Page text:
DOH records lowest daily COVID-19 infections
MANILA, Philippines — The Department of Health (DOH) on Tuesday reported the lowest daily COVID-19 infections so far this year – a total of 3,574.
Independent pandemic monitor OCTA Research group said that if the trend continues, the National Capital Region (NCR) could have less than 200 new cases a day by the end of the month.
OCTA Research group fellow Guido David said COVID-19 indicators in Metro Manila have been improving in recent days.
He said Metro Manila’s positivity rate, or the number of individuals who yielded positive results from among those tested for the coronavirus, had declined to 9.6 percent from 13.4 percent the previous week.
“The last time the NCR had less than 10-percent positivity rate was on Dec. 30, 2021, around the start of the surge,” David said in a post on Twitter.
The World Health Organization’s benchmark positivity rate of below 5 percent, sustained for two weeks, indicates that virus transmission is under control.
The region’s average daily attack rate (Adar) or incidence rate has also decreased to 8.93 cases per 100,000 population from 19.58 the previous week, he noted.
The reproduction number or infection rate further dropped to 0.30 from 0.41, while healthcare utilization decreased to 32 percent from 38 percent.
According to Health Undersecretary Maria Rosario Vergeire, the country is classified under moderate risk for COVID-19 with an Adar of 11.35 per 100,000 population.
She said that while the national average of daily cases was lower by 52 percent than the previous week, four regions in Mindanao—Zamboanga Peninsula, Northern Mindanao, Davao Region and Soccsksargen—were still classified as high risk for COVID-19 transmission.
“[T]hat’s what I was explaining, it’s difficult to say that we’re already at the tail end of the pandemic because there are still other regions with this kind of risk classification,” she pointed out.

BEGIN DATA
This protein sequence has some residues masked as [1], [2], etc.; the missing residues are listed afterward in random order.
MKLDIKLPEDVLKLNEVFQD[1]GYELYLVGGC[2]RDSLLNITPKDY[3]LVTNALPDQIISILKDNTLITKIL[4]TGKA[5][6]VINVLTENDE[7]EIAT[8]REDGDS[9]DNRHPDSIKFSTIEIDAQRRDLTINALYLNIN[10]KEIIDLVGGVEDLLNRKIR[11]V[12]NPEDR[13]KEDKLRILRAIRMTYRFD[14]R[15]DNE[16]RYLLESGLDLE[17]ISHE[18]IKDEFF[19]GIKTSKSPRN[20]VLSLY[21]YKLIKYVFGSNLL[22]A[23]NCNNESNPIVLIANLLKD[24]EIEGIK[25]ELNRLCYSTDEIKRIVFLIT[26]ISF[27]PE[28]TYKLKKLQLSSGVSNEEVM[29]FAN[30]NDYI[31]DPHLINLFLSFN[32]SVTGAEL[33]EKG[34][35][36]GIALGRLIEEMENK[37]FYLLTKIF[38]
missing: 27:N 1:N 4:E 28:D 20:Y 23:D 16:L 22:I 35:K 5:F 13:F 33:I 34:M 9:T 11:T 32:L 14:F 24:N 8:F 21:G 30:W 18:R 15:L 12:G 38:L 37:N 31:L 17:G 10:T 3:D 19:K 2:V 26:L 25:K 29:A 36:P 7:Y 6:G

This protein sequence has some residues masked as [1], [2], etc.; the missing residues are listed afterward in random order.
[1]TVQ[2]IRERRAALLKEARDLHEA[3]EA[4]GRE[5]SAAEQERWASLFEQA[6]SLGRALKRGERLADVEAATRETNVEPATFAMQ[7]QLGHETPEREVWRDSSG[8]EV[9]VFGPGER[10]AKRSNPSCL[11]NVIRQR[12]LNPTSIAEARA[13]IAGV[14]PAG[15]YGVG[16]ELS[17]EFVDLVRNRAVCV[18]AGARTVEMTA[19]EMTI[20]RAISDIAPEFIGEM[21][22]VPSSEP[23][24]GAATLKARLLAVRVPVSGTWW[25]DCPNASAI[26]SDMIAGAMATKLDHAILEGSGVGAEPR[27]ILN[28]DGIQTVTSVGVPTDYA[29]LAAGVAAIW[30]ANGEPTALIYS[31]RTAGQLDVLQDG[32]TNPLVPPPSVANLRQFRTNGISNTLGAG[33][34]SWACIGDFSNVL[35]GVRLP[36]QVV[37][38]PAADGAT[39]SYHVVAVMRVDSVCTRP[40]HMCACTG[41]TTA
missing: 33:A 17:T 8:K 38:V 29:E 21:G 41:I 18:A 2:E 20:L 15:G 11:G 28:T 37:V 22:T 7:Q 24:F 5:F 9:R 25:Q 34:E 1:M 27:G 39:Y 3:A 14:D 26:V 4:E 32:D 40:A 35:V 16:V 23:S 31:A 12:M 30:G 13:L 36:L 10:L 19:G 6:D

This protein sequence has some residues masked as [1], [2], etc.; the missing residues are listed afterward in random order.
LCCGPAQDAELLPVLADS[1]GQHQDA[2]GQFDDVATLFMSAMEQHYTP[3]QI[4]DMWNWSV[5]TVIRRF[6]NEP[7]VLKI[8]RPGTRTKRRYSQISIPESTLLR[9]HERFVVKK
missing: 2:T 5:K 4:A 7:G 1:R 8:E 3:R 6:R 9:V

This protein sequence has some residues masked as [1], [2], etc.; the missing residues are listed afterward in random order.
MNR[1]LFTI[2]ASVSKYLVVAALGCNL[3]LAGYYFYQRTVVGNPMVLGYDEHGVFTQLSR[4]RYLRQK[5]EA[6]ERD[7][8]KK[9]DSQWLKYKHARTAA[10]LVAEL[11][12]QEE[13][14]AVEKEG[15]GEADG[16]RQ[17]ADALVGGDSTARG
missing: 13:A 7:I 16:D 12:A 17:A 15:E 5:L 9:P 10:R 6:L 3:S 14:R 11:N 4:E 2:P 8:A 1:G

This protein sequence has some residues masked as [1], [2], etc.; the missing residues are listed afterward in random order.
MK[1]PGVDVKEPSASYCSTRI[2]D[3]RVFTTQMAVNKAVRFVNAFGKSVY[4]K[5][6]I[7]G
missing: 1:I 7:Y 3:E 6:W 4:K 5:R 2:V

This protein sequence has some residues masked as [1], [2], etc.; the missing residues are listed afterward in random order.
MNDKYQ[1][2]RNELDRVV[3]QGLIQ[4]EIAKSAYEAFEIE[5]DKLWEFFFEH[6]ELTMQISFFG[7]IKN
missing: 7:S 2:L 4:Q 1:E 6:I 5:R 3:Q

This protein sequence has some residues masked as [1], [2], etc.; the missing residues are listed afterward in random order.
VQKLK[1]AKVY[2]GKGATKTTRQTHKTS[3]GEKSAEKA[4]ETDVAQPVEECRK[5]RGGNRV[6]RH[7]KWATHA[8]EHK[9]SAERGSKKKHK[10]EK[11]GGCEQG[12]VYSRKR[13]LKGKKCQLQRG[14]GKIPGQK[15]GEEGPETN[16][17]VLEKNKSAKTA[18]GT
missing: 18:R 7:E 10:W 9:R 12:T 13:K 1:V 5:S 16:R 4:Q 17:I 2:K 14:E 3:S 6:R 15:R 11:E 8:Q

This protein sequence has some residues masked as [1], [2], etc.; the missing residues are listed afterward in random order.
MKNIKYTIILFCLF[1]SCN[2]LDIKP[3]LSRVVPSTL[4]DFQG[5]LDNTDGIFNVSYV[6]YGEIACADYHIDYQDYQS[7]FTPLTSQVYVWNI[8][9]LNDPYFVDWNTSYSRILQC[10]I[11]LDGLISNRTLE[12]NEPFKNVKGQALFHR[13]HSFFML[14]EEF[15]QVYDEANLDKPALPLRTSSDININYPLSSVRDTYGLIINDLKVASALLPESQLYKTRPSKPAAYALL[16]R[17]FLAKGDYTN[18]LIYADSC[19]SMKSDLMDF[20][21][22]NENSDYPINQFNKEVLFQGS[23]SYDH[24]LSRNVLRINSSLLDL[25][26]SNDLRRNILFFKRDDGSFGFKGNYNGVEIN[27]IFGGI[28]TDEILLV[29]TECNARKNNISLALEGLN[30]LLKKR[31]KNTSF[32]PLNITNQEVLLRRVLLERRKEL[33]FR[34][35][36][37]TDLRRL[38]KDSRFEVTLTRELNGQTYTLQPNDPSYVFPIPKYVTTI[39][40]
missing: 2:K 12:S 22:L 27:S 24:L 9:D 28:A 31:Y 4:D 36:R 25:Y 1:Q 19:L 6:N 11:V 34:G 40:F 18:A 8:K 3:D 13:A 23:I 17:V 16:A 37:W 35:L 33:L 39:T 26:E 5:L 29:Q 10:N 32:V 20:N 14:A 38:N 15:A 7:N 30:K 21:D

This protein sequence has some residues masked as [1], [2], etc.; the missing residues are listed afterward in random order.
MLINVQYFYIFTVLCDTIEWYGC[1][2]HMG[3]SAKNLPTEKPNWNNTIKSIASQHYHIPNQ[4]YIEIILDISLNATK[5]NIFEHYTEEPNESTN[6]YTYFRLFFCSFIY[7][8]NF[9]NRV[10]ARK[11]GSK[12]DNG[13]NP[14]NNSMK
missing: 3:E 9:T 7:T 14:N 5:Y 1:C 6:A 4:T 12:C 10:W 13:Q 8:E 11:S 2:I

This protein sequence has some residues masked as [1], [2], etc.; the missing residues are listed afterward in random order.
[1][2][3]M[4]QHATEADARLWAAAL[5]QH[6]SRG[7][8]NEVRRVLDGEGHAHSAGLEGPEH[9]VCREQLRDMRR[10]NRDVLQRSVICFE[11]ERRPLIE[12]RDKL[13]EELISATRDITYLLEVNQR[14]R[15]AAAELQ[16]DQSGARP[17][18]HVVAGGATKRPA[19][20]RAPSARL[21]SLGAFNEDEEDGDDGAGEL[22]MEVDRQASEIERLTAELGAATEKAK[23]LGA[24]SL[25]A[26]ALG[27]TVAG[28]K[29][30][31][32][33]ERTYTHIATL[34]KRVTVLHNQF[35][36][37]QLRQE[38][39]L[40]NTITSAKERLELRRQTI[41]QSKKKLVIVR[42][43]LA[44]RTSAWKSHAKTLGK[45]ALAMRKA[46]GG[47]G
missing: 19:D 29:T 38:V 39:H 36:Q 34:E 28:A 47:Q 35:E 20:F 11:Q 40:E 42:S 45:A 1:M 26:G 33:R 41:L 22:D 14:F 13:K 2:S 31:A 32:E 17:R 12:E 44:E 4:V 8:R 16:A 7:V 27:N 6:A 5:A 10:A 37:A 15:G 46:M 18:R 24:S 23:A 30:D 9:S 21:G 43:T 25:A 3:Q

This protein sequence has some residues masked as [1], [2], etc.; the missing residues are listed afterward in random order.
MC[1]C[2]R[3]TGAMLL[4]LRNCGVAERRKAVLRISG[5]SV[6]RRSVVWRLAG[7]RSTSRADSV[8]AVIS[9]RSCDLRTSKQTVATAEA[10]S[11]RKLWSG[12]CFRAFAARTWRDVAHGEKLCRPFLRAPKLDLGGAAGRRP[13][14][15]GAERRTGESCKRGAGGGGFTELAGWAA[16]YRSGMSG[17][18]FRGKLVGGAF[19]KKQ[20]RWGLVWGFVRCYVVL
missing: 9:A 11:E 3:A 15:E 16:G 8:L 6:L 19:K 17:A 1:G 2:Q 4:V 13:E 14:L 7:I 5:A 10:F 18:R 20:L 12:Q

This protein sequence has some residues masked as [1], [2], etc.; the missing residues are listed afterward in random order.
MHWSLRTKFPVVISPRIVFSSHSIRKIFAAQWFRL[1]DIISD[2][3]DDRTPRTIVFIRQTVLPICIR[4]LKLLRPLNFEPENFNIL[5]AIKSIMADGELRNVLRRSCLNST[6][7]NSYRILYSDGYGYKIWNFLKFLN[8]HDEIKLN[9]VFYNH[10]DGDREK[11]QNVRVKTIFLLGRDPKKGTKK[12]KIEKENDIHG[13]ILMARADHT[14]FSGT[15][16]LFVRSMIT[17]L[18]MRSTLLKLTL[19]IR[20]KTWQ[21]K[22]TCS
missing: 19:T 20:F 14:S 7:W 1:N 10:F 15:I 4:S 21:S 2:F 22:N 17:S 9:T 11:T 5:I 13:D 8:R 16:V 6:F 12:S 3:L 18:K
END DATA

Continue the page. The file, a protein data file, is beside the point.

The COVID-19 tally on Tuesday did not include figures from six laboratories that failed to submit data to the COVID-19 Document Repository System, the DOH said.
COVID-19 intensive care beds in Metro Manila were now 35-percent full (against 41 percent at the national level), isolation beds at 29 percent (36 percent nationwide), and ward beds at 31 percent (35 percent at the national level).
The national caseload is now 3,619,633.
Low Omicron deaths
The DOH said there were 105,550 active cases, of which 96,722 were mild.
The 14,644 recoveries brought the total number of survivors to 3,459,462 while the 83 fatalities raised the death toll to 54,621, the DOH said.
Health Secretary Francisco Duque III noted that the number of people dying from Omicron was low compared to those infected with other COVID-19 variants.
He said that only 0.33 percent of those hit with Omicron had died and just 0.22 percent were severe and critical cases, although he pointed out that the number of vaccinated people in the country has increased when this variant came in.
In contrast, the case fatality rate of the Alpha variant was 6.94; Beta, 4.09 percent, Delta, 4.45 percent.
Alpha had 1.86 percent severe and critical cases; Beta, 2.41 percent and Delta, 3.11 percent.
Most of the Alpha and Beta cases were from March 15 to May 15, 2021, the Delta cases recorded from Aug. 12 to Oct. 12, 2021, and the Omicron cases from mid-December onwards.
The Philippines began its COVID-19 vaccination drive in March last year.
Duque noted that the number of inoculated individuals in the country was still low when the Alpha, Beta and Delta variants came in, with the vaccination rate increasing sometime around September and the country’s vaccine supply stabilizing around October.
“So it is also possible that our higher vaccine trajectory [is] one of the reasons why we are getting much lower case fatality rates for Omicron and also our severe and critical cases,” he said in a meeting with the President in Malacanang.
He added that among the COVID-19 deaths, 93 percent were unvaccinated and 85 percent of those with severe and critical symptoms had not been inoculated as well.
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